From Bad to Worse

The Gulf Oil Spill has gone from bad to worse. Since BP's Deepwater Horizon drilling rig exploded and sank on April 22, killing 11 workers, it has been spewing a torrent of oil into the Gulf of Mexico—roughly 70,000 barrels, or 3 million gallons, each day. A method known as “top kill,” the most recent attempt to siphon the spill, was deemed a failure, leaving BP and government officials
Author:
Updated:
Original:
OILSPILL.interior2

The Gulf Oil Spill has gone from bad to worse. Since BP's Deepwater Horizon drilling rig exploded and sank on April 22, killing 11 workers, it has been spewing a torrent of oil into the Gulf of Mexico—roughly 70,000 barrels, or 3 million gallons, each day. A method known as “top kill,” the most recent attempt to siphon the spill, was deemed a failure, leaving BP and government officials scrambling for answers. Meanwhile, Gulf-area sailors and residents watch in horror as oil laps up on their shores, fouling marinas and devastating wildlife.

At this point, BP is no longer discussing a cap on the leak – it merely hopes to contain it. The best-case scenario involves a relief well implemented in August, but even if BP were to contain the leak today, Gulf residents, governmental agencies, fisherman, environmentalists and sailors face an oil-spill disaster larger than any in our history. The damage has surpassed that of the Exxon Valdez oil spill, and the end is nowhere in sight.

Among other things, the oil slick is now making its way into the Loop Current, a system that circulates warm water from the Caribbean, around the Gulf, down and around Florida and up the Eastern Seaboard. If oil enters the Current under the right conditions, it could mean an entire East Coast splashed with petroleum. Then there’s a possibility of a hurricane churning things up, an occurrence that NOAA says has a 40 percent chance of happening in the course of the upcoming hurricane season.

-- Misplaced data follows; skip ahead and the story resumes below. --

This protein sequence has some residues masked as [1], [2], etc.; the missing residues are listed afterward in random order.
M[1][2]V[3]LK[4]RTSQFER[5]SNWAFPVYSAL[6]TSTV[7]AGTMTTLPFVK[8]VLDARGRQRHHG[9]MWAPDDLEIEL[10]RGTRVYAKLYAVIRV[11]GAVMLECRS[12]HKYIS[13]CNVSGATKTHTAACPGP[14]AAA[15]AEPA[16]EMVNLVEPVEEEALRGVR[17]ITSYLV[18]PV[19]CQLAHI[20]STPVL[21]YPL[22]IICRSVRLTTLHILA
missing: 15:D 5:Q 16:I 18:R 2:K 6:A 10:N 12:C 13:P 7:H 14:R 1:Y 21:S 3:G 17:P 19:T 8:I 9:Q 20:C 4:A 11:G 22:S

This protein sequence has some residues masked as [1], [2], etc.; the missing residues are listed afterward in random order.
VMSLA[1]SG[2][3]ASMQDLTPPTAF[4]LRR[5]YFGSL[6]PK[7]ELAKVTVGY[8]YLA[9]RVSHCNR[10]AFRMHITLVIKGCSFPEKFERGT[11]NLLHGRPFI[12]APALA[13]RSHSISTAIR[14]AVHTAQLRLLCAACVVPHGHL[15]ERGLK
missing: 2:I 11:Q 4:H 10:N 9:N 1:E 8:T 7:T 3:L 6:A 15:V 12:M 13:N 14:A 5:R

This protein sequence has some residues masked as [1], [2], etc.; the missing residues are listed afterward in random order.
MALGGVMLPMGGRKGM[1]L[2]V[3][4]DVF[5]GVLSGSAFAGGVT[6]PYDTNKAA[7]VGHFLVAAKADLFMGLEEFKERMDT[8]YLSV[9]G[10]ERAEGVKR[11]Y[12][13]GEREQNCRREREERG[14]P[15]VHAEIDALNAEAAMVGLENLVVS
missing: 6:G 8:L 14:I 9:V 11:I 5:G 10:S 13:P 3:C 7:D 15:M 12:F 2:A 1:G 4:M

OILSPILL.interior1

By the time BP attempted to implement the “top kill” solution, the situation was critical. Louisiana declared itself in a state of emergency as oil-soaked brown pelicans washed ashore and commercial fishing halted. Governor Bobby Jindal called on the federal government to pressure BP to find a solution. Since then, the President has formed a commission to investigate the explosion’s cause and to ensure that a disaster of this caliber never occurs again.

What does this calamity mean for thousands of sailors who keep their boats in these Gulf waters? It means a direct threat to the keystone of our lifestyle – the sea. It means tar balls washed up on docks and decks. It means a shock to a fragile ecosystem with which we sail in harmony. It means the boaters and sailors along the Gulf Coast will think twice before keeping their hulls in toxic water this summer. It means miles of oil booms lining the channels to and from coastal marinas while the charter and commercial fishing industries bite their nails. It means trouble.

OILSPILL.interior3

What can be done? First and foremost, the pressure is on BP, the EPA and various state and federal governmental agencies to contain the leak. Already, BP has taken responsibility, and will honor any verifiable claim for damages caused by the spill. (If contaminated waters reach your boat, check out this listof helpful tips from Interlux and Awlgrip.) For sailors, we can volunteerwith shore cleanup, get behind organizations that protect the Gulf's water, stay educated about news in the Gulfand support other sailorslooking out for the sea.